THE short term accommodation for female victims of domestic or intimate partner abuse, was suspended so that renovation works could be done to the building housing them will soon be back on stream, according to the Division of Gender Relations.
The Division said that renovation work at the Women’s Support Centre is in its final stages and that the administrative staff are in the process of acquiring replacement furniture and other items needed to provide the full complement of services to clients.
But the unavailability of the building does not mean that the services offered at the Centre have ceased. The Division is calling on persons needing assistance to note that they could visit its offices on Jeremie Street, Castries, Mondays to Fridays or call the 24 hour hotline by dialing 202.
“Other support service agencies have been informed and continue to be reminded that all established protocols should be followed, and they should continue to refer victims of domestic violence or intimate partner abuse to the Women’s Support Centre through the ‘walk-in service at the Division of Gender Relations or the 202 – 24 hour Hotline,” the Division said.
The August 2013 temporary cessation of the residential services provided by the Centre was to facilitate extensive renovation to the building.
“It is important to note that all other services continue to be provided by the Centre’s staff, who were relocated to the premises of the Division of Gender Relations. Clients continue to use and receive assistance when they call the 202- 24 hour Hotline. They can also benefit from a ‘walk-in’ service, where counsellors are available between 8:00 a.m.- 4:30 p.m. Mondays to Fridays. Although the residential service is an integral part of the Women’s Support Centre’s group of services, its suspension has not significantly diminished the quality of assistance provided by the staff. Over the last 18 months they have worked diligently with clients who require safe or alternate housing to explore viable options in the temporary absence of the residential service,” noted the Division.
When the Centre was fully functional it provided assistance to a total of 158 clients including crisis calls and residential service. Operating from the office of the Division of Gender Relations, for the period January to December 2014, the programme assisted a total of 165 clients -walk-ins and crisis calls. Those clients included 15 males. Of the total number of clients comprising who were assisted there were three cases of suicide ideations of which two were females.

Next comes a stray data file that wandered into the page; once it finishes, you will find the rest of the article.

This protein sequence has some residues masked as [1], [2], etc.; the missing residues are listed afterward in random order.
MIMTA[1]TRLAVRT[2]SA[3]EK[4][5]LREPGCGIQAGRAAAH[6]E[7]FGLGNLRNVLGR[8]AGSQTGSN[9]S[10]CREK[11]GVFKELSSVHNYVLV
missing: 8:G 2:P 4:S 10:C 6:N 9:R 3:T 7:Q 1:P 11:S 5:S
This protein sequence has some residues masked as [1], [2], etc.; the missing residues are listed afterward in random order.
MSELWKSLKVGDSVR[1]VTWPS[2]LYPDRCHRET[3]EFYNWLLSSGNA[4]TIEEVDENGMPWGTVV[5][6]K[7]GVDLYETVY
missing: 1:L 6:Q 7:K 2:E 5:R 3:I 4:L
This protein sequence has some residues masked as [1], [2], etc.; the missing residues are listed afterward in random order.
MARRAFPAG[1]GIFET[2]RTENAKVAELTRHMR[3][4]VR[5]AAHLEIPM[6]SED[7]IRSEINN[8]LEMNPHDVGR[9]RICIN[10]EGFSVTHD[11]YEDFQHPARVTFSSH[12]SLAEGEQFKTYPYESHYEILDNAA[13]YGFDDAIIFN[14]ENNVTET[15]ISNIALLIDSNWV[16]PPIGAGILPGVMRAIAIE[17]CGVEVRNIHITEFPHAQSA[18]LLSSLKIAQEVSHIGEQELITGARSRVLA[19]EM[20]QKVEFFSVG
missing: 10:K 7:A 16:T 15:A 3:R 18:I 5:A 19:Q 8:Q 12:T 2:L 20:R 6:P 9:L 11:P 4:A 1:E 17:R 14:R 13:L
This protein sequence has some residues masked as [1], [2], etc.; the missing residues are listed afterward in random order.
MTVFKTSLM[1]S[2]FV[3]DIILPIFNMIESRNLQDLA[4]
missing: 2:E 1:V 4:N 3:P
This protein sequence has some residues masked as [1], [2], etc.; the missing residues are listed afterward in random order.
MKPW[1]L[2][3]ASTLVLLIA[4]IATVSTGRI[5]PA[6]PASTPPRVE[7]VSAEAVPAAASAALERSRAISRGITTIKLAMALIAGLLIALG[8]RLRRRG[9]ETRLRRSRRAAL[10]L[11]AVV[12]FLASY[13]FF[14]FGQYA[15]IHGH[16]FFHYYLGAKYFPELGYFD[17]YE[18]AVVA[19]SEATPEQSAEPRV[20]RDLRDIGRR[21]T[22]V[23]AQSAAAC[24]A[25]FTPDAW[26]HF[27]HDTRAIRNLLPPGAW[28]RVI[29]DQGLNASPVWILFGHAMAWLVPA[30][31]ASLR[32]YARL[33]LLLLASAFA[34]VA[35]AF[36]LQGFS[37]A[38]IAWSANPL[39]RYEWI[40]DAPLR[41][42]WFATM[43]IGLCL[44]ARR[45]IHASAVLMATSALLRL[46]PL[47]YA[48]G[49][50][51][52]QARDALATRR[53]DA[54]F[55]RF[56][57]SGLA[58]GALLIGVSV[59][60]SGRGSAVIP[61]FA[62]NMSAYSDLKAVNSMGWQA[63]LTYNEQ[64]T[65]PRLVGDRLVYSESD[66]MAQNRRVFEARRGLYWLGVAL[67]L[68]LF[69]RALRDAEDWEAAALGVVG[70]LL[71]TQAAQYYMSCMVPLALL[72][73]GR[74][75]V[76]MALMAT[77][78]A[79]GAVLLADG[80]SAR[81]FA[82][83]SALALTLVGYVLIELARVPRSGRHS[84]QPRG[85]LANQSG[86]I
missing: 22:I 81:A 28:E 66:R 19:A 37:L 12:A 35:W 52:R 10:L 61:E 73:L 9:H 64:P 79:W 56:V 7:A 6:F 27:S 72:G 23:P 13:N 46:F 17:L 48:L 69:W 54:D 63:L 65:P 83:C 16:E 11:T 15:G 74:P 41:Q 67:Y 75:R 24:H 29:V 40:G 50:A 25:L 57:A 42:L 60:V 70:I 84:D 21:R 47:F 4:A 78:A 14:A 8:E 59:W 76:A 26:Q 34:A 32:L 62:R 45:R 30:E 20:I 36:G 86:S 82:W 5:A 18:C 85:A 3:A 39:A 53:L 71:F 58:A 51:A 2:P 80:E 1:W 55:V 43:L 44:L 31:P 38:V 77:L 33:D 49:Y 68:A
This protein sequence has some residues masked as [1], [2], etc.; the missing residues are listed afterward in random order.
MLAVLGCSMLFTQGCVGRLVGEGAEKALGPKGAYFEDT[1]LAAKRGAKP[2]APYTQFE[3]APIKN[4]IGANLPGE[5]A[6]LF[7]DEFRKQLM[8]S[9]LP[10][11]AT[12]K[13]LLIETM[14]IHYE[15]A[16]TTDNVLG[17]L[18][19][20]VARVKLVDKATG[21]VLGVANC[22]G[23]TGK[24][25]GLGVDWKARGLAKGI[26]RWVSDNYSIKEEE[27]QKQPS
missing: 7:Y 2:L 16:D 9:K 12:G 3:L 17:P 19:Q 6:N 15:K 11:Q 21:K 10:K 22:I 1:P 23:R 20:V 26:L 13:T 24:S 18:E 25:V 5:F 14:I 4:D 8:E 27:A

The Women’s Support Centre was established in September 2001 as a temporary place of safety for women victims of domestic violence or intimate partner abuse and their dependent children. The Centre provides a 24 hour service for women who fear for their lives in a secured, safe, comfortable and supportive environment. The services provided include: Crisis intervention through a 24 hour toll-free hotline, which can be accessed by dialing 202. The hotline service includes crisis counselling, information and referrals.
Residential services, which mean short term accommodation in a safe and supportive environment and the provision of basic necessities for clients are provided, along with, private individual and group counselling.
Other services include children’s programmes – Children’s groups, individual counselling and play activities to assist children who witness violence in the home; protection planning, which is assisting clients to develop a safety plan for themselves and their children when they leave the shelter; provision of information on available community resources; Networking with various agencies for the provision of legal and social assistance to clients; practical support assistance to secure employment and alternative housing; follow-up support and counselling to women and children who have left the shelter; non residential services to victims of domestic violence who do not require immediate shelter and community outreach/public education and training on domestic violence .
The Centre, in recent years developed a student’s assistance programme through which the children of clients receive assistance with the acquisition of school supplies, uniforms and in some cases, the payment of school fees. The programme was a necessary addition because the academic performance and school attendance of these children are usually affected by the violence in the home.